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In West Virginia, teachers have ended their historic strike after state officials agreed to raise the pay of all state workers by 5 percent.
West Virginia teachers: “Who made history? We made history! Who made history? We made history! Who made history? We made history!”
The strike began on February 22 and shut down every public school in the state. It was the longest teachers’ strike in West Virginia history. Meanwhile, teachers in Oklahoma are gearing up for a potential statewide strike. We’ll have more on West Virginia after headlines.
The Justice Department is suing California over the state’s so-called sanctuary laws, which limit local law enforcement from cooperating with federal immigration agents. The Justice Department is arguing California’s laws are unconstitutional and “reflect a deliberate effort by California to obstruct the United States’ enforcement of federal immigration law.” In response to the lawsuit, Governor Jerry Brown tweeted, “At a time of unprecedented political turmoil, Jeff Sessions has come to California to further divide and polarize America. Jeff, these political stunts may be the norm in Washington, but they don’t work here. SAD!!!” The lawsuit marks the first time under the Trump administration has sued a local or state government over its immigration laws.
President Trump’s top economic adviser, Gary Cohn, has announced he will resign, amid a dispute about Trump’s plan to impose tariffs on steel and aluminum. Cohn is the director of the National Economic Council. Before taking the position, he was the president of Goldman Sachs. He’s now part of an unprecedented number of people to quit Trump’s White House. But during a news conference with the Swedish prime minister Tuesday, Trump denied there’s chaos in the White House.
President Donald Trump: “Many, many people want every single job. You know, I read where 'Oh, gee, maybe people don't want to work for Trump,’ but, believe me, everybody wants to work in the White House. They all want a piece of that Oval Office. They want a piece of the West Wing.”
Meanwhile, the Office of Special Counsel says White House counselor Kellyanne Conway twice violated the Hatch Act by endorsing Alabama Republican Senate candidate Roy Moore while speaking in her official capacity for the White House. The Hatch Act restricts employees from using their official government positions for partisan political purposes.
Adult film star Stormy Daniels is suing President Trump after his personal lawyer, Michael Cohen, tried to pressure Daniels not to talk publicly about an alleged affair she had with Trump in 2006 and 2007. Stormy Daniels’s lawsuit says Trump never signed the 2016 non-disclosure agreement, making it null and void. Michael Cohen has said he paid $130,000 of his own personal money to Daniels to keep her quiet. The Wall Street Journal reports this money transfer was received on October 27, only 12 days before the presidential election. The Journal also reports First Republic Bank flagged the transfer as suspicious and reported it to the Treasury Department. This could amount to a violation of federal election law. As California Congressmember Ted Lieu tweeted, “Hush agreement & side letter attached to Stormy Daniels’ filing essentially shows coordination between @realDonaldTrump, Cohen & Daniels. That means the $130k payment from Cohen to Daniels to silence her during the campaign violated federal election law. Penalty is 5 year felony.”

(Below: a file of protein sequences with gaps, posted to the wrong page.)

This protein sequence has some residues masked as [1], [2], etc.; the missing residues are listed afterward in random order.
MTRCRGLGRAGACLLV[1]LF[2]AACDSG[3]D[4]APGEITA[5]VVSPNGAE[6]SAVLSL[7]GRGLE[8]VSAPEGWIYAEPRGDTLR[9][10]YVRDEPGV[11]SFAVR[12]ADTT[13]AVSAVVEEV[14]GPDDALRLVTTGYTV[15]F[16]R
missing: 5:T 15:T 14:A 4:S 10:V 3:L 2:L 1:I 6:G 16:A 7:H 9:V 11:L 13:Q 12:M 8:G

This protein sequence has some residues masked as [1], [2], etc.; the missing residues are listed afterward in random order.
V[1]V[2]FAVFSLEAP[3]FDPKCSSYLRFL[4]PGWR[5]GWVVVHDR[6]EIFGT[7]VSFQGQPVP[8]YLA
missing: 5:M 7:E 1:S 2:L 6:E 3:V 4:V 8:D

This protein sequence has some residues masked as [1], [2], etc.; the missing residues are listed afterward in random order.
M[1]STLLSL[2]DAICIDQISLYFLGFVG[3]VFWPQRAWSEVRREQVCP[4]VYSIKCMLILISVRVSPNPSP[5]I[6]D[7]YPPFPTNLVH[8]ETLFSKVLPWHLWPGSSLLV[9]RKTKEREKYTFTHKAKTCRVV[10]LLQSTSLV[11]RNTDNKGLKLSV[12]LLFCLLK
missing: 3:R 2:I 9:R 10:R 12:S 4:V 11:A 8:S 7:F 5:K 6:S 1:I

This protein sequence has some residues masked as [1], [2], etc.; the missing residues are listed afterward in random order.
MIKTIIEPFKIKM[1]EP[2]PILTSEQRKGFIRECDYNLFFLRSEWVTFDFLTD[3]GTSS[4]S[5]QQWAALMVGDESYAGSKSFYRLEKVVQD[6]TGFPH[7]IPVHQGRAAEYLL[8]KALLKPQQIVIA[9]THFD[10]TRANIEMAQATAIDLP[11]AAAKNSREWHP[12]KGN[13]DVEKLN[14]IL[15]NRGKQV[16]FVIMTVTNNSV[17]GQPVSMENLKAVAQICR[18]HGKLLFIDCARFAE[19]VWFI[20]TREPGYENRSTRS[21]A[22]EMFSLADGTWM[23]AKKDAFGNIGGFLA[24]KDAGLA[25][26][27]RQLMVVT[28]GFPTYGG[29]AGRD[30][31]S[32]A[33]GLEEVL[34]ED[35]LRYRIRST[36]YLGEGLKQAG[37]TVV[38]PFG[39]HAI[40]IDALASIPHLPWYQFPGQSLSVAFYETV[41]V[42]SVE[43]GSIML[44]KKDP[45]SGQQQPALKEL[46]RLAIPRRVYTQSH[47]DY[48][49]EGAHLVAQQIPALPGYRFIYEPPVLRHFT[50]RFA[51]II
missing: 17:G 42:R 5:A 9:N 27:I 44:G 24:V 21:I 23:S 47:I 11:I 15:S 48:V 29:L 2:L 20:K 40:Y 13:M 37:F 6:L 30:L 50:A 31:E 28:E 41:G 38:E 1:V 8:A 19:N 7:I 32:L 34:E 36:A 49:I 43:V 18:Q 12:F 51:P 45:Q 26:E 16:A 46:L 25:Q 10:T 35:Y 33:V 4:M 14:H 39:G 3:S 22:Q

The New York Times reports United Arab Emirates adviser George Nader is cooperating with the investigation and reportedly gave testimony to a grand jury last week. Nader has ties to both current and former Trump aides. Mueller appears to be investigating whether money flowing from the UAE to Washington influenced U.S. foreign policy, particularly regarding Qatar and the Saudi- and UAE-imposed blockade against its Gulf neighbor. The New York Times reports Nader attended a January 2017 meeting in the Seychelles, along with a Russian investor close to Putin and Blackwater founder Erik Prince, who served as an informal adviser to Trump during the transition and is also the brother of Betsy DeVos, Trump’s education secretary. The Seychelles meeting was brokered by the crown prince of the United Arab Emirates. A year later, in January, Nader was on his way to Trump’s private Mar-a-Lago resort in Florida to celebrate Trump’s first year in office, when he was was detained by the FBI at Washington Dulles International Airport and questioned for more than two hours.
All this comes as Trump insisted Tuesday that Russian interference had no impact on the 2016 election. This is Trump, speaking during a news conference with the Swedish prime minister.
President Donald Trump: “Well, the Russians had no impact on our votes whatsoever. But certainly there was meddling, and probably there was meddling from other countries and maybe other individuals. And I think you have to be really watching very closely. You don’t want your system of votes to be compromised in any way. And we won’t allow that to happen. We’re doing a very, very deep study, and we’re coming out with some, I think, very strong suggestions on the '18 election. I think we're going to do very well in the ’18 election.”